To solve this problem, it is helpful to remember how the magnetic field lines around a bar magnet look:
The arrows of the magnetic field lines show the direction toward which a north magnetic pole would be attracted. Since the compass needle is a south magnetic pole, it’s attracted in the opposite direction of the field lines.
Note that the correct answer is B, and not E. The magnet points along the magnetic field lines, and not straight at the north pole of the magnet.
This question demands that we apply the right-hand rule backward. Force, velocity, and magnetic strength are related by the formula . Since the particle is positively charged, q is positive, and the F vector will point in the same direction as the vector.
Let’s imagine the particle at the six o’clock position. That means the particle is moving to the left, so stretch your fingers in the leftward direction. It’s moving under the influence of a centripetal magnetic force that pulls it in a circle. This force is directed toward the center of the circle, so point your thumb upward toward the center of the imaginary clock face. To do this, you’ll have to have your palm facing up, and you’ll find that when you curl your fingers around, they point out of the plane of the page. That’s the direction of the magnetic field lines.
The magnetic force experienced by a moving particle is given by the formula . Since F is proportional to the cross product of v and B, we can maximize F by maximizing v and B, and by ensuring that v and B are perpendicular to one another. According to these requirements, only statement I will maximize the magnetic force: both statements II and III will serve to minimize the magnetic force.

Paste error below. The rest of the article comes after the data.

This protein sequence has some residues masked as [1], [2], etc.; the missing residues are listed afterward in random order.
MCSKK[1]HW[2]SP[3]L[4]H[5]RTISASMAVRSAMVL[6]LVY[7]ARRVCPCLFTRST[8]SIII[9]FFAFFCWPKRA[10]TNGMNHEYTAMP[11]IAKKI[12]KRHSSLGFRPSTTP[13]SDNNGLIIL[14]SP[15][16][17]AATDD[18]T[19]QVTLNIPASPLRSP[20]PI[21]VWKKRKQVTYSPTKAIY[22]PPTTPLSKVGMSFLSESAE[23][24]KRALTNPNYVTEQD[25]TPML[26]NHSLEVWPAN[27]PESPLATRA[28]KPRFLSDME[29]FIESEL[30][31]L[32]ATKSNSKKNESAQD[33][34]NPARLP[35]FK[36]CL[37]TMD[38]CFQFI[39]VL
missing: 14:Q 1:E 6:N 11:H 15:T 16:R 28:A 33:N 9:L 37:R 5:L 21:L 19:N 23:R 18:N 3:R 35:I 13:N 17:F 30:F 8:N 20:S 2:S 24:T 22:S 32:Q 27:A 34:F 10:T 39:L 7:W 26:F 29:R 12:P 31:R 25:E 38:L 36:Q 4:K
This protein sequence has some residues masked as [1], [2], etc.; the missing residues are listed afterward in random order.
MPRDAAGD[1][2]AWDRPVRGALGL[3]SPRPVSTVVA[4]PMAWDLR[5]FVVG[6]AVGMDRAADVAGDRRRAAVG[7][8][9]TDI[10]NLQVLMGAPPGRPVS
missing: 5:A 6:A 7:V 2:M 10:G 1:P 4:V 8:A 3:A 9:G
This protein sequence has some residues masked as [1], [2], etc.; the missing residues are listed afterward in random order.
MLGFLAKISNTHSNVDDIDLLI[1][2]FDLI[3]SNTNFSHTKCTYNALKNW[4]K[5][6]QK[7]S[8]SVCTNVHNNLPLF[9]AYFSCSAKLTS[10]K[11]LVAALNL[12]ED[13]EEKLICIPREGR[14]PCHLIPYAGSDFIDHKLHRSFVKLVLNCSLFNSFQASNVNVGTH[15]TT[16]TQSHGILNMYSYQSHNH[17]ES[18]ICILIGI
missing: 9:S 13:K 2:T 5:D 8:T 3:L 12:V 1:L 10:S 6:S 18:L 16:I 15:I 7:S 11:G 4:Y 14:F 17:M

Magnetic force is related to charge, velocity, and magnetic field strength by the formula . Since the velocity vector and the magnetic field strength vector are perpendicular, we can calculate the magnitude of the magnetic force quite easily:
The minus sign in the answer signifies the fact that we are dealing with a negatively charged particle. That means that the force is in the opposite direction of the vector. We can determine the direction of this vector using the right-hand rule: point your fingers upward in the direction of the v vector and curl them downward in the direction of the B vector; your thumb will be pointing to the left. Since we’re dealing with a negatively charged particle, it will experience a force directed to the right.
If the particle is moving in a circular orbit, its velocity is perpendicular to the magnetic field lines, and so the magnetic force acting on the particle has a magnitude given by the equation F = qvB. Since this force pulls the particle in a circular orbit, we can also describe the force with the formula for centripetal force: F = mv2/r. By equating these two formulas, we can get an expression for orbital radius, r, in terms of magnetic field strength, B:
Since magnetic field strength is inversely proportional to orbital radius, doubling the magnetic field strength means halving the orbital radius.